It took them from a 39% over here to now a 40% probability of success. So not a big improvement really. They only have three more years until retirement. But they said, let's go ahead and do that. We can afford it, let's do it. So I said, okay. I said, A couple of the things that are really going to make the most impact here are either planning to work longer and/or reducing your living expenses in retirement. And they were more keen on working longer, especially Tim, he didn't mind his job. He actually kind of liked working. If he could retire, he would, but he really didn't mind working. And if he had to work a little longer, was all right with him. Tammy, a little bit different story. She was really burned out and she was just kind of holding on, she said, until 65. So I said, okay, let's take a look at that.

(04:39):

But the first thing I want to look at here is on the Social Security side, because they were planning to take their Social Security each when they got to their full retirement age. And I said, let's take a look at making one adjustment. Actually, I said two things. The first thing was, let's take a look at first if Tammy were to take hers at 65, so when she retires and if Tim were to delay and take his at 70, let's see if what the impact might be on the plan here. Now we're getting some money coming in from Social Security with her check and we're delaying his benefit till 70, and that improves them from a 40 to a 41%. Not a huge difference at all, but still helps a little bit. And so what I said next is I said, instead of Tammy taking it at retirement, let's keep her at full retirement age and look at what the impact might be here.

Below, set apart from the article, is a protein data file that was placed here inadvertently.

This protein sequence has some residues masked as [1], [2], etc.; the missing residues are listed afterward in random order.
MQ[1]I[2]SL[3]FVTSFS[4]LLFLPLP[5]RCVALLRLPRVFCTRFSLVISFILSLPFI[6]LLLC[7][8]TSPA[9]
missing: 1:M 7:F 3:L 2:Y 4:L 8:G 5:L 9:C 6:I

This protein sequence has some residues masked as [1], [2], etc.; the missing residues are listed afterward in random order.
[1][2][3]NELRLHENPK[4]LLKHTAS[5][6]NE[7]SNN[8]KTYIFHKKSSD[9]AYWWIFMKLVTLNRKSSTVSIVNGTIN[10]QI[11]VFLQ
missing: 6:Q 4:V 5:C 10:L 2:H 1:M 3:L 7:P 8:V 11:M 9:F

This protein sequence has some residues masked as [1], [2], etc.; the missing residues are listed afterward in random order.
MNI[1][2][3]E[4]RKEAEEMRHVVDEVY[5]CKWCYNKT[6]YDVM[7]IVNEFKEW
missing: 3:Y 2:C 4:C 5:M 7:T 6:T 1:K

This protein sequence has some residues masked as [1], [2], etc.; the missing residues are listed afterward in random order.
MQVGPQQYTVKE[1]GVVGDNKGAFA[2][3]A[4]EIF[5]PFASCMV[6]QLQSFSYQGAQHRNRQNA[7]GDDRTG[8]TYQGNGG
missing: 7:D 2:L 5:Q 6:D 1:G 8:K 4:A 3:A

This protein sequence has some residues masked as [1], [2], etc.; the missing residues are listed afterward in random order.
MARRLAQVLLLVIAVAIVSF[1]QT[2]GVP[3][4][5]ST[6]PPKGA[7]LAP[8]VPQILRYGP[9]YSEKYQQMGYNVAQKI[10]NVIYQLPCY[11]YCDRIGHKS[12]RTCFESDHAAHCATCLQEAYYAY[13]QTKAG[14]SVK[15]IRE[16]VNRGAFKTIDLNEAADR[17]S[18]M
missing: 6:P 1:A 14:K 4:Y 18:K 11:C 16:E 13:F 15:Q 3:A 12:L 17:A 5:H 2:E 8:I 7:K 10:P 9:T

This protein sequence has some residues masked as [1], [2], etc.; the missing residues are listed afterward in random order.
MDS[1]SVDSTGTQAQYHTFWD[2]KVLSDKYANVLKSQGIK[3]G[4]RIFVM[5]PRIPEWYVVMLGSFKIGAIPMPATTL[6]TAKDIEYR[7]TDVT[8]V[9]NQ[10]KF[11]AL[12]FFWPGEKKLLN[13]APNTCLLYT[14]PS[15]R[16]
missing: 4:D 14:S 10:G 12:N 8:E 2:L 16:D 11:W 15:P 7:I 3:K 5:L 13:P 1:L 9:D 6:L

(05:29):

And as we can see, it goes from 41 to 43%. Oftentimes, if your full retirement age is 67, I find that there is a pretty nice benefit to delaying, not for everybody, but in a lot of situations in preparing these types of plans, I can see some nice improvements. So that brings him now to 43%. Again, nothing huge, but it's something a little bit better. And this helps by him delaying his benefit until 70, because when one of them passes away, they're going to lose that smaller Social Security check. His check is higher. And so we are delaying his. And so when one passes away, they'll lose that smaller check. They'll also have to file a single person. So it'll help to have those more Social Security dollars. So that's the impact that we're seeing here.

(06:17):

So the next thing we took a look at is Tim said, yep, all right. Let's say I worked two more years. What does that look like? So we said, okay, you worked till 67. We're now going from a 43% up to a 60% probability of success. So definitely an improvement. He goes, well, what if I did one more year? So 68, I said, okay, so 68, we're now going from a 60 to a 69%. So pretty big jump there. So again, we're not quite where we want to be. I like to get this above 75, maybe above 85, but if we're kind of in this range, one of the things we want to take a look at here is going back to the confidence is based upon the simulation, when might they run out of money? And as we can see here, they don't run out of money perhaps until age 84. Again, that's a very low probability that they run out of money.

(07:09):

There's more of a chance that they're still going to have money here at this stage. But let's assume the worst. Let's say they did run out of money here at age 84. What would that situation look like? Well, remember, even though they have no more money, presumably in their portfolio, they still have Social Security coming in. So at age 84, their expenses are projected to be $156,000 for the year, and they're going to still get $93,000 here from Social Security. Okay, so let's see, how much does that put them short? That's around what, 63, 64,000 short. And so here's the thing, and this is the conversation that we had, and I have this conversation a lot. With these folks their home was paid for and presumably it's going to continue to appreciate over the years. So not necessarily the ideal thing, but even if their portfolio ran out of money, they still have the equity in the home which they could tap, whether they're selling the home and downsizing or whether they're taking a reverse mortgage or whatever it is, they still have that equity that they could tap into to help supplement and give them some additional income.